As a member of a cattle-raising family, I hear a pretty steady stream of complaints about people eating less beef, which is variously attributed to a conspiracy against the American rancher (possibly by terrorists), the result of stupid city people who get all terrified over every little health concern (Mad Cow Disease is a myth! Unless it’s a terrorist plot to ruin ranching), environmentalists, animal rights activists, and me (I’ve been a vegetarian since 1996 and thus single-handedly nearly destroyed the beef industry).
The National Cattlemen’s Beef Association is similarly concerned about reduced beef consumption. And given that we frequently hear about the connections between red meat consumption and health concerns such as heart disease, and are advised to substitute white meat for red meat (to the point that the pork industry began branding pork as “the other white meat”), you’d probably expect to see a dramatic decline in consumption of beef.
And we do see a decline, but not as much as you might expect, as this graph from the Freakonomics blog, sent in by Dmitriy T.M. and Bryce M. (a student at Rensselaer Polytechnic Institute), illustrates:
Clearly beef consumption has declined since its peak in the late 1970s, when people in the U.S. ate nearly 90 pounds of beef each per year, to closer to 60 lbs. each today. On the other hand, all those health warnings, disease scares, and environmentalist-vegetarian terrorist plots haven’t yet knocked beef out of its position as the most-eaten meat in the U.S. Clearly, chicken seems poised to take over that position, but beef doesn’t exactly appear to be falling off the charts.
So how do we compare to other countries in terms of overall meat consumption? In a 2003 article in the Journal of Nutrition, Andrew Speedy provided data on global meat consumption (defined as “beef and buffalo, sheep and goat, pig meat and poultry”) — note it’s in kilograms, not pounds, and the legend should be read across, not down (so the first bar is for the U.S., the second is for France, and so on):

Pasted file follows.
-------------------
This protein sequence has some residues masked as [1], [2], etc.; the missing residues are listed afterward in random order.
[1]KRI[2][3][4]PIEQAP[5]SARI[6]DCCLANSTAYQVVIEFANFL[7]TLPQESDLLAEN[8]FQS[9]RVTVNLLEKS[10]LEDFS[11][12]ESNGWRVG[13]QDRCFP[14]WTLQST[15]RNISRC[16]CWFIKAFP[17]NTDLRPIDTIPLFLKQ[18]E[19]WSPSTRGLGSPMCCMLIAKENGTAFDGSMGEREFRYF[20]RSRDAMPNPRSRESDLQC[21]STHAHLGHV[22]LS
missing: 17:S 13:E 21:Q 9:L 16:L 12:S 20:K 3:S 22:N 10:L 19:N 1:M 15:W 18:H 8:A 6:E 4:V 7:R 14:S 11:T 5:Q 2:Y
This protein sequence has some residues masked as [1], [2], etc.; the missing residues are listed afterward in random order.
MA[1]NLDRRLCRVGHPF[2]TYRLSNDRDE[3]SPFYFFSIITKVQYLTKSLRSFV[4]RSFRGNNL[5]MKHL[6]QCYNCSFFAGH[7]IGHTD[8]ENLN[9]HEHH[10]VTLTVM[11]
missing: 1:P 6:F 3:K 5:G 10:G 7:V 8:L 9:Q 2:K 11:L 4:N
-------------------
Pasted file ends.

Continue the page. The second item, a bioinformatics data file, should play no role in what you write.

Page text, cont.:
So insofar as there has been a decrease in beef consumption in the U.S., and more dramatic increase in chicken consumption: what’s going on? The Freakonomics article presents an explanation:
A study by the agricultural economists James Mintert, Glynn Tonsor, and Ted Schroeder found that for every 1 percent increase in female employment, beef consumption sank by .6 percent while chicken consumption rose by .6 percent. Why? Probably because beef takes longer than chicken to prepare, and because poultry producers did a good job marketing cheap and ready-to-cook chicken products. Furthermore, all those working women meant more household income, which meant more families eating in restaurants — where meals are less likely to contain beef than meals at home.
Health concerns do play a part; the authors found that negative media coverage of beef (either recalls due to contamination or general links to heart disease, etc.) reduced consumption, while positive coverage that linked eating meat to getting iron, zinc, and other minerals increased it. But they found that health effects were small compared to the effects of changing family dynamics — that is, women working outside the home and families eating fewer meals at home.
It’s a nice example of how the factors driving social changes are often much more complex than we’d expect. Common sense explanations of changes in beef consumption would, I think, a) overestimate how much less beef Americans eat than in the past and b) assume the major driving factors to be health-related concerns, whether about chronic disease or recalls. Yet it turns out a major aspect of the story is a structural change that doesn’t seem clearly connected at all.
I guess if I were a health advocate hoping people in the U.S. were starting to listen to messages about healthy eating, that might depress me. But I guess I can tell my grandma that the terrorists’ evil plans to infect U.S. cattle herds with Mad Cow or some other disease might not be as catastrophic as they might imagine.
UPDATE: As a couple of readers point out, the increase in chicken consumption can’t be explained just as a result of people eating chicken when they otherwise would have eaten beef; the drop in beef consumption is way overshadowed by the increase in how much chicken people eat. The total amount of all meat eaten each year has increased dramatically.
I don’t know what is driving all of that change, but I suspect a lot of it is marketing campaigns — not just directly to consumers, but efforts by industry groups and the USDA to get more meat into a wide variety of items at grocery stores and on restaurant menus, as they have done with cheese.